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  • Where Is Russia Headed?An Uncertain Prognosis
  • Grigory Yavlinsky (bio)

I would like to begin by reminding everyone that Russia’s 1996 presidential election represents a tremendous success in the country’s historical development. This is especially so in light of all the concern expressed during the campaign period about how there might be violence, about how the elections might not actually go forward, and so on. Yet we did hold orderly presidential balloting, the first election of any kind for a head of state since 1613. (Yeltsin’s election in 1991 does not count, since he was chosen head of the Russian Republic of the old Soviet Union, and not of an independent Russian Federation, which did not yet exist.)

Not long ago—here in Washington as in other world capitals—it was an everyday question whether the Russians, who in the course of a thousand-year history had never had democracy, could ever understand or genuinely aspire to this type of government. Now the answer is absolutely, unconditionally clear: The vast bulk of Russians are prepared to live under democracy, to govern themselves, and to try to improve their lives through democratic procedures. They turned out in large numbers to vote on the basis of the 1993 Constitution. All this is of great historic moment, and makes me proud and happy for my fellow countrymen.

Another reassuring aspect of these elections is the conclusive evidence [End Page 3] they provided that noncommunist elements are the strongest political force in Russia. The majority of the Russian people do not support the communists or ex-communists, however renamed or repackaged. Within Russia, serious analysts recognized early on in the electoral process that the communists were facing limited prospects and had little hope of expanding their narrow voter base. The elections proved the accuracy of this assessment. So here is another matter of historic significance. The Russian people uttered a clear “no” to the notion of turning back toward communism, however modified in form. They said plainly: “We don’t want all that.”

Turning to the economic front, I can add that recent days have brought another unequivocal, though perhaps less epochal, achievement: inflation has been tamed. At present, in fact, Russia’s rate of inflation is zero. Our central bank is no longer printing empty currency, in large part because that bank is no longer making stupid loans to the government to cover the budget deficit. This is a major step forward in Russia’s economic transformation, because it means that a confrontation with the budgetary problem can no longer be put off or evaded by means of inflationary expedients like deficit financing. No one can deny that the process of economic reform involves some painful adjustments, but the Russian people have borne the resulting hardships with great patience, and will not allow them to become the basis for a threat to democracy.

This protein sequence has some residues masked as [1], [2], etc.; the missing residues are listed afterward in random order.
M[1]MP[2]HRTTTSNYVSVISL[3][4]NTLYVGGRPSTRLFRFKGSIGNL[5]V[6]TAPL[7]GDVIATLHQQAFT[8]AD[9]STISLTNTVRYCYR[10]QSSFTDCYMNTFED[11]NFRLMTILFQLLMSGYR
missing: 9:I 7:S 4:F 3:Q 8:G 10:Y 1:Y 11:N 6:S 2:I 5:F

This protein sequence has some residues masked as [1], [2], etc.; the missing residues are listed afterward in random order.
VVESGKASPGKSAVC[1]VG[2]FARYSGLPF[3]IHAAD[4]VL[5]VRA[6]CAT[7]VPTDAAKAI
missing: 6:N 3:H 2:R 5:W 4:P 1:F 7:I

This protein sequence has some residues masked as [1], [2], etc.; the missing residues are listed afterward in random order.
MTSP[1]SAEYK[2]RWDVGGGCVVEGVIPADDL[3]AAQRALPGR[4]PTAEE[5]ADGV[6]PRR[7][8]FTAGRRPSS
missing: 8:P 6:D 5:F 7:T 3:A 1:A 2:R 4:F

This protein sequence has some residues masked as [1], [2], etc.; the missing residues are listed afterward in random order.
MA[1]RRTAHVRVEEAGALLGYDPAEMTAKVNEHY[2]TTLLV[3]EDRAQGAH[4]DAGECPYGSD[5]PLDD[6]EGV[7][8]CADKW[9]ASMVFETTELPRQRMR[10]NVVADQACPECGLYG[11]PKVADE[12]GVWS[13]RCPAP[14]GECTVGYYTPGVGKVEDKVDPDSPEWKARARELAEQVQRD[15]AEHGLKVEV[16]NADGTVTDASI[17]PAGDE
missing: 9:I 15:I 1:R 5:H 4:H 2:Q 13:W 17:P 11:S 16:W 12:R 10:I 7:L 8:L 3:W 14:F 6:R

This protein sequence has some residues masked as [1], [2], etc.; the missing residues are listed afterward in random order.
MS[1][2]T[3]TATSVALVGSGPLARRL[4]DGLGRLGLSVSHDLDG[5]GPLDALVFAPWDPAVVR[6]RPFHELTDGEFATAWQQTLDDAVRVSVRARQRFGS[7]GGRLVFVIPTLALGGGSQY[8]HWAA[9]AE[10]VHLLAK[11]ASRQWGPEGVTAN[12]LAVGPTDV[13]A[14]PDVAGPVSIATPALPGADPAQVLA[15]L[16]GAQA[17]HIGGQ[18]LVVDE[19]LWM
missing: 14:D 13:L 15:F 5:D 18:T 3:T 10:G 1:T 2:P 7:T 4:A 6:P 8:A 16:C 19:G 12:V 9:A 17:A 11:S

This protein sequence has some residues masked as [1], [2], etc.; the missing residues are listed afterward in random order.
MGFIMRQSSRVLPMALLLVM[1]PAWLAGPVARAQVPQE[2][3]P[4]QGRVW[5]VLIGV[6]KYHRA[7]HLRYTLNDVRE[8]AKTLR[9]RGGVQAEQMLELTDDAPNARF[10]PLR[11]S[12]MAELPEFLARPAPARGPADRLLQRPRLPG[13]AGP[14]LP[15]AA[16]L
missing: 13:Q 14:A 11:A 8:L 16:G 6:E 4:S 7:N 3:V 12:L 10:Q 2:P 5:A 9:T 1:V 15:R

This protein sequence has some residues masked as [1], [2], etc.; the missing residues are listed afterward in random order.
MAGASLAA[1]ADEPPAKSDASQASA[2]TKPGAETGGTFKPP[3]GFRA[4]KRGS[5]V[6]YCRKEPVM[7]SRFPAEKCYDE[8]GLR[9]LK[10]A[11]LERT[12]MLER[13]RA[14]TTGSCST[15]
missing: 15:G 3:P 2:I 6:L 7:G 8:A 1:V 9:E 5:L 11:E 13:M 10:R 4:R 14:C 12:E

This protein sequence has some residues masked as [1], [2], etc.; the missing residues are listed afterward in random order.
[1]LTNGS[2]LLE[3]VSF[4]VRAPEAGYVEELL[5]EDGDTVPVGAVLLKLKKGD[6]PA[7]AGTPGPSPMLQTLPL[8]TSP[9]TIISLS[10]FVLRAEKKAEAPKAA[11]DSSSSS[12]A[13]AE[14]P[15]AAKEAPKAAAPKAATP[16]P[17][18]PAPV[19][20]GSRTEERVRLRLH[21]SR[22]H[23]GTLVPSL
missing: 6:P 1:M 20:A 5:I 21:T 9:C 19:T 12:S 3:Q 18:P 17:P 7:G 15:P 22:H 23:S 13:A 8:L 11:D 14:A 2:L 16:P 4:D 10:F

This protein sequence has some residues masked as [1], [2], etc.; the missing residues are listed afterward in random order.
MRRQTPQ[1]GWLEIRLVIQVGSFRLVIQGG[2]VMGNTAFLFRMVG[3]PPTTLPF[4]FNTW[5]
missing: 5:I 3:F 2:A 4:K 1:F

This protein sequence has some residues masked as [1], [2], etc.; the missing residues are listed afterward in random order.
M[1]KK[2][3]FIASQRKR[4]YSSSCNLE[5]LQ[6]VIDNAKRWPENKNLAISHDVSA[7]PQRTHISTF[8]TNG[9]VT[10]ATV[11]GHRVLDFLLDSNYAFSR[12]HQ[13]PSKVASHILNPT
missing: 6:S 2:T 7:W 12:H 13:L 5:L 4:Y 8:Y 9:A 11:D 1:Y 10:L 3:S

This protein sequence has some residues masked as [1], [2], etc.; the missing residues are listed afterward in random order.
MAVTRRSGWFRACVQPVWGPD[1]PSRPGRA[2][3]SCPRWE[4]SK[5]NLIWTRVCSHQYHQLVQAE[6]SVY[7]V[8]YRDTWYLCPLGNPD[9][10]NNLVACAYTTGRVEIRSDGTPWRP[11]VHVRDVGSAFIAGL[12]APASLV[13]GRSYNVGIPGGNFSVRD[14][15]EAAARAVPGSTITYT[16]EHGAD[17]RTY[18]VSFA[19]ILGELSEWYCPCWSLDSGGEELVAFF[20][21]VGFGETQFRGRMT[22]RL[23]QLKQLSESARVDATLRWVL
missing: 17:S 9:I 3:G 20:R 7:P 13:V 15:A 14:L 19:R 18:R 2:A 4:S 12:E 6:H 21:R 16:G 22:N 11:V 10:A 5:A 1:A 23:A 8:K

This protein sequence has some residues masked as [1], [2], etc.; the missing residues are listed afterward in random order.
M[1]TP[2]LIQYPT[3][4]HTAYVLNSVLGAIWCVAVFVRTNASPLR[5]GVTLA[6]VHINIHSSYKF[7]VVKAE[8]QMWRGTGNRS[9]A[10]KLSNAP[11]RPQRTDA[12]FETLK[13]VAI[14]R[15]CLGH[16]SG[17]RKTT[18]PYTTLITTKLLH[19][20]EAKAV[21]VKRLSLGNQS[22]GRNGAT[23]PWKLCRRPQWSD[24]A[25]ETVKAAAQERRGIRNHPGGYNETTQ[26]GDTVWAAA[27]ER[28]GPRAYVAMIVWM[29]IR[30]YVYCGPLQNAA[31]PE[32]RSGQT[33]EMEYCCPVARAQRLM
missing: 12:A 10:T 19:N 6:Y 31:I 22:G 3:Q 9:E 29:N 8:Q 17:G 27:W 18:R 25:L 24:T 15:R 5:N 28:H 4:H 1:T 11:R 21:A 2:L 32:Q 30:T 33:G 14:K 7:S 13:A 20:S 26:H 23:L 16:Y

The War in Chechnya

Having offered these observations about “the big picture,” let me now turn to some of the concrete (and less comforting) details of Russia’s journey toward democracy. After all, it is often true, as the French say, that “the devil is in the details.” One of these devilish details is the growing gap between the Russian people in general and the political elite in Moscow. Nowhere is this gap more evident than in the matter of the war in the breakaway republic of Chechnya. This war, which began with a Russian invasion in December 1994 and turned genocidal within months, is a genuine, inexcusable crime. The most credible estimates indicate that more than 100,000 people have been killed, about 70,000 of them Russian. Even the most cynical of Moscow politicians looking at these figures (whose basic accuracy they must sooner or later admit) should be able to see that something terribly wrong has been going on here.

Retired general Aleksandr Lebed, President Yeltsin’s security advisor, signed a cease-fire agreement with the Chechen insurgents on 31 August 1996, and was immediately attacked by the Moscow political elite. 1 This is a signal that Lebed’s effort to make peace did not reflect the government’s real policy or the president...

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